Dixie Valley toad (photo Washington Post)

Finally, there is the Dixie Valley toad. This toad has specifically adapted to survive in the warm waters around the Dixie Valley in a remote area near Reno, Nevada. When it was discovered and described in 2017, it became the only new species of toad discovered in the US in nearly 50 years.

Most toads spend the colder months underground in burrows so that they don’t freeze along with the water around them. The Dixie Valley toad doesn’t burrow, instead it remains in the warm springs all winter long. The toads prefer the warm water over any other options for heat that may be available to them. It must work for them, since they have been thriving in the springs for thousands of years.

These animals are great examples of how even though conditions may be harsh and seemingly inhospitable, it’s good to remember the timeless words of Dr. Ian Malcolm from Jurassic Park: “Life finds a way.”















Did You Know … you could have a swig of geothermal rum in the near future?

Did you know ... that you could have a swig of geothermal rum in the near future?

In Cornwall, United Kingdom, Matthew Clifford has big dreams to start up a rum distillery powered solely by the natural geothermal resources. Alcohol distillation takes up a lot of energy, so Clifford decided that he would attempt to power his idea with the heat from under the ground.

In the rum production process, energy is expended 24/7 and the need to keep everything temperature controlled can be extremely intensive over the long period of time that’s required to produce alcohol. Therefore, the Celsius Project had the idea to power the process with geothermal energy. Geothermal is available around the clock regardless of outdoor conditions or energy shortages, perfectly fitting the needs for distilling alcohol.

In Cornwall, the rocks under ground are hotter than anywhere else in the United Kingdom, which is why Clifford targeted that area for his project. The Celsius Project plans to use the heat from the “hot rocks” to heat the buildings needed for production and storage. They also have plans to use the “waste heat”, which is the by-product of turning the energy generated from the geothermal power into electricity. Their goal is to produce zero-carbon renewable power once the site is up and running.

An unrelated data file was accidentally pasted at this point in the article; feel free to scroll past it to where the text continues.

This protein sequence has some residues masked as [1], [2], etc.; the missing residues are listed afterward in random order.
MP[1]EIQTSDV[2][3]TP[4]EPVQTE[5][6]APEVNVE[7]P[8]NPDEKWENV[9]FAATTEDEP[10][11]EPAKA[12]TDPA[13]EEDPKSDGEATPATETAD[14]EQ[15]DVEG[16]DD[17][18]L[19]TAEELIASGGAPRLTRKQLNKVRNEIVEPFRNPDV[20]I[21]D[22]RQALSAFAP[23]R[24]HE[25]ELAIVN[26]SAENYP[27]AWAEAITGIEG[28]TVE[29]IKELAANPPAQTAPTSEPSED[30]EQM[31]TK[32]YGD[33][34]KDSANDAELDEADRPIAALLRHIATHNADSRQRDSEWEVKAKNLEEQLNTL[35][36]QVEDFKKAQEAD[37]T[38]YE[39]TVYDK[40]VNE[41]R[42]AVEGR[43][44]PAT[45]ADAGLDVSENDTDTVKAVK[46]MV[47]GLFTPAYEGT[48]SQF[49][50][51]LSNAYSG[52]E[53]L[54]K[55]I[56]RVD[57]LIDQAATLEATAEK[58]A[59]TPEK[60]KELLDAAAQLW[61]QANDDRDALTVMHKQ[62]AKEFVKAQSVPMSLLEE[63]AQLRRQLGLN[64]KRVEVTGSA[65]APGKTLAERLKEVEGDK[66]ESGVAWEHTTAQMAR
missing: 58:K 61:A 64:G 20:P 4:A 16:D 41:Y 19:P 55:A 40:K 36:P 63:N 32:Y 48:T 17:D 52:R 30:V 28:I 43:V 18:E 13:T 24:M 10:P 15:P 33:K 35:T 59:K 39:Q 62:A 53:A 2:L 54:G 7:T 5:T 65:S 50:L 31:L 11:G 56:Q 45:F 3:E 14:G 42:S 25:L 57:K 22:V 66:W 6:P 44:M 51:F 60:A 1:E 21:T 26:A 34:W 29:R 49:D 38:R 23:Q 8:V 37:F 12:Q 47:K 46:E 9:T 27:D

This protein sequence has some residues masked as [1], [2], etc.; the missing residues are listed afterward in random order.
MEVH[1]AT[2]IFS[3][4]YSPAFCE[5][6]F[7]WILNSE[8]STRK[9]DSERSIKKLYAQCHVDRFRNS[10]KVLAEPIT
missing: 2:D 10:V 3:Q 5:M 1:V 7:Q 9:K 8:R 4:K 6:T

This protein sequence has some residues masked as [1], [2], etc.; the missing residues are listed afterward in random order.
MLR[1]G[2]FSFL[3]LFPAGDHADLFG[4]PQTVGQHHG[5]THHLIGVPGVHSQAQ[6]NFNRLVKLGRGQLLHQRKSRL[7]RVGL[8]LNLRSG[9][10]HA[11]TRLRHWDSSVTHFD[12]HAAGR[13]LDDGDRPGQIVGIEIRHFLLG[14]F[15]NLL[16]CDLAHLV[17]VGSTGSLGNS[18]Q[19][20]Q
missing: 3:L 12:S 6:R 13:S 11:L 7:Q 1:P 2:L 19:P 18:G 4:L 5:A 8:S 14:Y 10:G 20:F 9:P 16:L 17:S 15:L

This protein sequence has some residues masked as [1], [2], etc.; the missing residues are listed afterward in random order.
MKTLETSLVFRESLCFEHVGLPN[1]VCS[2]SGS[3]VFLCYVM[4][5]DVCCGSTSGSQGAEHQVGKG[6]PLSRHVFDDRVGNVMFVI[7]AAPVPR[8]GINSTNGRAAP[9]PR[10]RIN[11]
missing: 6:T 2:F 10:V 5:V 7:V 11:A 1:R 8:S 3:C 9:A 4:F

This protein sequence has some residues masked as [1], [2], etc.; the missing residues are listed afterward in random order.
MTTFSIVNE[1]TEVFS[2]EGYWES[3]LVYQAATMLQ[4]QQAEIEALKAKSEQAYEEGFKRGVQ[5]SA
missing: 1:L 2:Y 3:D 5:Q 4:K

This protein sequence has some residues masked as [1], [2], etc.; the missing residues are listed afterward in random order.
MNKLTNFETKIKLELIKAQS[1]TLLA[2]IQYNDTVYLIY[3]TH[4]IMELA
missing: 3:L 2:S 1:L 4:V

Unfortunately, the project ran into a bit of a snag which has forced the owner to look for a different location. The original project site at the United Downs in Cornwall has been in disrepair for many years and has partially been used as a landfill. Although the plan was originally approved, the proposal received resistance when fans of stock car racing stepped in. A portion of United Downs is a raceway beloved by many racing fans in the area. The Cornwall Council stepped in and told Clifford he could not build the distillery there, despite already having received approval a few months prior.

Now, the Celsius Project is without a home. There has not been a new site chosen yet, and the project has moved into a smaller version of itself inside a handful of shipping containers, which are currently housed near Penryn. While a geothermal rum toast for New Year’s 2023 was unavailable, if Clifford is able to find a new location to permanently house the project and get it off the ground, there may be a chance ‘hot’ rum could be available for New Year’s Day, 2024.

We’ll drink to that!









Did You Know … that Scottish clubbers use dance beat to generate heat

Did you know ... that Scottish clubbers use dance beat to generate heat?

In Glasgow, Scotland, dancers are taking “the heat beneath their feet” to a whole new level. An innovative technology is able to harness the energy produced by dancing clubbers and turn it into a way to heat the building.

The SWG3 nightclub has committed to going net-zero carbon emissions by 2025, and their plan for a one-of-a-kind heat pump system is a huge part of that. After being concerned with their emissions output, the nightclub’s management started to think of ways that they could reduce their footprint. After lots of meetings and planning, one idea became this new heat pump system, now known as Bodyheat.

Bodyheat works by taking the hot air inside the venue, generated by the movement of dancing clubbers, and pumping it underground. The heat is used to warm up a carrier fluid, which is then sent through a series of pipes into twelve 500-foot-deep boreholes and stored in a rock serving as a thermal battery. A typical cooling system would take the hot air and pump it outside into the atmosphere, but SWG3 puts that heat underground instead.